Jun 3, 2011

The Magic of HTML (and C++)

All the smart communication devices that are succeeding in the market place have a web browser that supports HTML (and Javascript).  On the surface it looks like what computer scientists where trying to accomplish years ago with C++ and Java is now happening through HTML. If you want to write an application that will run on multiple devices and work the same way, you use HTML.

Saying this sounds a little weird coming out of a computer scientist's keyboard. After all, HTML is not really a programming language and it is very limited in what it can accomplish when compared to C++ and Java. And, ironically, most of the browsers that are developed for smart devices are written in C++, not HTML. C++ is still the "go to" language for writing apps that must perform efficiently at a low level.  However, for the rest of the computing world (those writing apps for most business, consumer, and entertainment reasons), HTML is the way to go for cross platform compatibility...and HTML5 will only strengthen what can be done for browser-based apps.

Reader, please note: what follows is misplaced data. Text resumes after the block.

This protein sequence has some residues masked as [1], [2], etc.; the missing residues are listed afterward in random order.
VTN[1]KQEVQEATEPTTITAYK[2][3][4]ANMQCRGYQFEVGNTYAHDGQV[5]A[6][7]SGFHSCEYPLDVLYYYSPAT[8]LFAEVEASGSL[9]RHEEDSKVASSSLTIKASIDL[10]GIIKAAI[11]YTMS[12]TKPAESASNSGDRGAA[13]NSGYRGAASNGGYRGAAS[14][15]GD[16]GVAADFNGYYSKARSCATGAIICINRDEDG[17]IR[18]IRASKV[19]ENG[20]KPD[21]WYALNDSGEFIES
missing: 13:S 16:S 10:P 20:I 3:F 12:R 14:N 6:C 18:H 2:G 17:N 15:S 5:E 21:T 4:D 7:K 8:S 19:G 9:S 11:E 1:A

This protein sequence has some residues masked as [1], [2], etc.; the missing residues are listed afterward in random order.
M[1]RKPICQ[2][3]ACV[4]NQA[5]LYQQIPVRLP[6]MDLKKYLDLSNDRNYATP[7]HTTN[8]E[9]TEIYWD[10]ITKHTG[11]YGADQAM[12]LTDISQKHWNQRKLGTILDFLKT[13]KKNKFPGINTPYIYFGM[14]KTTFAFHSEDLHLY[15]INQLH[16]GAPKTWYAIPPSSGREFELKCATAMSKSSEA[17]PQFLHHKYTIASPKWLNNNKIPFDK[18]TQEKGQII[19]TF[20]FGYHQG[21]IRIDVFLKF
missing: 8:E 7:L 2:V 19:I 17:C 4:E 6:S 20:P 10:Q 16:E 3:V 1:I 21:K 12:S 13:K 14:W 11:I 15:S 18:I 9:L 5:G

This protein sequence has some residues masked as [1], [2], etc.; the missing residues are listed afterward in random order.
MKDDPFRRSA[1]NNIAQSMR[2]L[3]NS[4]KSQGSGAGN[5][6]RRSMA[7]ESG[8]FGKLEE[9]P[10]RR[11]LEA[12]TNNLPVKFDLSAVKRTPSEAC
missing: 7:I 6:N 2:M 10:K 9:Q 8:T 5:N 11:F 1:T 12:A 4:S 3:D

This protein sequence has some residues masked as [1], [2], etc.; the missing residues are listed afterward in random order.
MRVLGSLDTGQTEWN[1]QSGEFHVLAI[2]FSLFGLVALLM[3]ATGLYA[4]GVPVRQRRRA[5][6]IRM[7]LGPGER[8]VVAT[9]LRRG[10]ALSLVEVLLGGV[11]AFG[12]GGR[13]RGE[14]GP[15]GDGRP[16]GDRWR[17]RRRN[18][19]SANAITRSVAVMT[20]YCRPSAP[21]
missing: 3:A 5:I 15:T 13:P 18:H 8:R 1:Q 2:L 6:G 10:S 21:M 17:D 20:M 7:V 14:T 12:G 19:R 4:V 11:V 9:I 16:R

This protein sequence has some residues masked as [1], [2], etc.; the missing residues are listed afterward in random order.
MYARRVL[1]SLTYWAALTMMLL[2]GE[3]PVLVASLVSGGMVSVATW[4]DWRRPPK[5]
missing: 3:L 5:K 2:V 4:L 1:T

HTML is building off the back of great work done using a C++ framework. In a lot of ways, this thought is not news...I was just pondering it on my way back from lunch today. I'm further cementing in my mind that HTML has accomplished a lot of what C++ and Java were expected to do when it comes to user interface. I'm tying back into my thoughts from my academic years from a decade and a half ago.

You don't hear "write once, run anywhere" very often any more. Maybe this is because the beautiful complexity of the internet resulting in users no longer caring where the app is run. It's running in the cloud...that magical place where developers can pick the technology of their choice and everyone can interface with it through our good friend HTML